Mrs. Orobator: More Benin men including widowers and others often went there for relaxation. Some of the women who found Igbaghague as home, did not return to their places of aborigine.

Mrs. Orobator: That name Igbaghague was to be later corrupted after sometime to Ugbague.

What has changed between decades ago and today?

Mrs. Orobator: If you were coming from King square to Ugbague, at that time, you would tell the driver to stop you at “Ugbague”; Everyone in the vehicle will look at you scornfully.

Mrs. Orobator: Their thinking will be that maybe the individual, especially if she is a female, is probably one of the harlots or gay to the place to prostitute or sleep with men.

Mrs. Orobator: There was a day when I was going home on a certain day, the conductor of the bus said stop at Italy junction. He was just making jest of the whole situation, a reference to the new prostitution base of Edo persons n modern times, in Italy.

Mrs. Orobator: I graduated from the University of Benin (UNIBEN). Back then in school, one of my lecturers jokingly told us, when we went to his office to get money from Ugbague to buy books if we wanted money.

Mrs. Orobator: Then, I never knew that people live at Ugbague or sell bicycles and do other kinds of businesses aside from prostitution until I got married.

Mrs. Orobator: Remember that Ugbague is the biggest market in Edo State.

As a mother and a parent what does it require to raise children/family at Ugbague?

Mrs. Orobator: This is danger zone. Raising a child has required a lot of care and attention. You have to put in your best to be able to guide your children because the boys in this area who come to patronize the prostitutes could become a threat.

Mrs. Orobator: Your children particularly the female children when they see that your daughter is growing up or has attained the age of puberty, they may want to entice her with money just to sleep with her, so, every parent has to be extremely careful.

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Mrs. Orobator: If you are putting 40 percent in monitoring your child, especially when you are living close to the red light district, you have to put in 99.9 percent so that your children will be guided or else, if you take your eyes off the ball, your child could derail. I will not lie. Raising a child in this area is difficult. You cannot compare it with other areas. However, the narrative about Ugbague brings exposure to the child.

Mrs. Orobator: A child that understands that wise counsel of parents could help to shape their lives will be focused in life. If the child goes out, he or she will not be misled by either peer influence or acquire negative behaviour from women of easy virtue in the neighborhood because of the exposure.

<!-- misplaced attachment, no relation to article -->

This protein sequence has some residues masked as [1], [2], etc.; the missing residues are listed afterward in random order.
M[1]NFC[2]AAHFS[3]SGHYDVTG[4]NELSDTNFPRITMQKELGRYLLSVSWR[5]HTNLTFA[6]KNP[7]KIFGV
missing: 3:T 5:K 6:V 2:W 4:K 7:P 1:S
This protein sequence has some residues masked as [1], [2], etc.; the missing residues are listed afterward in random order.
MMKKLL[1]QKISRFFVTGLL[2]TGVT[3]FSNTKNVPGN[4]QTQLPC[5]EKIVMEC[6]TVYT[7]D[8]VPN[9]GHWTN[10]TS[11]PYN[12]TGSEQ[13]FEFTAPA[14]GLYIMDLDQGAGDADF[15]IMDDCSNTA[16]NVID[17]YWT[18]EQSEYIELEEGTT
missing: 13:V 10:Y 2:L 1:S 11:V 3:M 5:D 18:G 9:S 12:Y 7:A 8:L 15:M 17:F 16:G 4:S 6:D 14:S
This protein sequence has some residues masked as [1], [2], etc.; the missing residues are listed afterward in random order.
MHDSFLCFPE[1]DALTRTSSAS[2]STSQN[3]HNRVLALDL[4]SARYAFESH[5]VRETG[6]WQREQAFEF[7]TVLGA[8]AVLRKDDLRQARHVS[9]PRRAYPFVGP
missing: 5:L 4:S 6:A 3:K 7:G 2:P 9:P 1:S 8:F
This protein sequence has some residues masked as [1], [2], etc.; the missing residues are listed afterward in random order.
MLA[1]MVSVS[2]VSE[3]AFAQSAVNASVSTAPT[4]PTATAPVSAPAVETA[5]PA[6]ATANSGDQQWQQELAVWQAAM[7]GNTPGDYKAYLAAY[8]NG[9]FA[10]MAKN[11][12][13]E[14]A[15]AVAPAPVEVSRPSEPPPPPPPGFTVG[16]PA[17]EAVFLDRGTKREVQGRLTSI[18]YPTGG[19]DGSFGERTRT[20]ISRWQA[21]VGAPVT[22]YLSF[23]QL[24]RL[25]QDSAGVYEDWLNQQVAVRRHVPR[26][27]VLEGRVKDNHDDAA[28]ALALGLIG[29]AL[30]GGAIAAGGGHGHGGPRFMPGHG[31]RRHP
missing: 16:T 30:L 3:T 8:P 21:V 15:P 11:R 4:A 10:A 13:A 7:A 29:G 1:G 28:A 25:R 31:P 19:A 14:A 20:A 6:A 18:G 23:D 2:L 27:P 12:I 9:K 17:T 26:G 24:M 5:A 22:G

Mrs. Orobator: Here, you find criminals and prostitutes. Sometimes – you have people running helter skelter during broad day light. You lock door. Sometimes, it could be that the police are raiding the prostitutes locations or searching for the hideout of criminals. Our children are exposed. A child of 15 in this area is more exposed than a child of 17 elsewhere, that may never have heard gunshot since he or she was born. When my 6-year child sees everybody running, all she does is to quickly go inside and lock the doors.

Mrs. Orobator: Everybody is security conscious in this area because of the kind of bad elements that live with us.

What has been your unforgettable moments/regrets living in this area since you started living at Ugbague?

Mrs. Orobator: May be because my husband has stayed here for long, the people here are friendly to us. They are nice to me. I have not had any sad encounter with anybody.

Mrs. Orobator: The only challenge is when the police come to raid the area – everybody is running helter-skelter. You know the Nigeria police if you are caught during raiding, you will have yourself to blame, after undergoing unnecessary questioning and torture. That is the major bad experience, but in terms of people who are living here, I have never really had any negative encounter. The prostitutes are nice people. Their own concern is that everyone should mind their business, while they mind their own. Do not interfere in their lime of trade.

Mrs. Orobator: We have never had of incident of rape in our neighborhood. If they guys need any sexual pleasure, they pay and get it. Some innocent people are arrested during police raid. That is what I do not like. As you are walking along the road, they can just pick you. So you do not have to wait. The boys here are protective of us here. There was a time I had an encounter with a bus driver and in the process was assaulted on my way. After a minor argument, what enraged the youths was when the driver called me a “prostitute”. The boys in the area rose in my defense and said I know this woman. She is a married woman. They dealt with the driver, consequently.

Mrs. Orobator: For me, it’s a nice experience living at Ugbague.

Why is it difficult for people to secure residential apartment at Ugbague?

Most people use Ugbague as business centre. The demand for stores is higher than demand for residential apartments.

Why is Ugbague not a preferred destination for some families?

Mrs. Orobator: People do not want to stay and raise their children here. I do not share in their fear because where I live is a traditional house, that of Chief Orobator.

Mrs. Orobator: The prostitutes have their zone. They do not cross the borderline. They have their space, that is carved out for them.

Mrs. Orobator: The reason why shops are of high demand at Ugbague is because it’s close to the heart of Benin City. Most of the buildings behind are where people store their goods.

Mrs. Orobator: There is then limited space for residents. Shop owners pay higher than a private residents.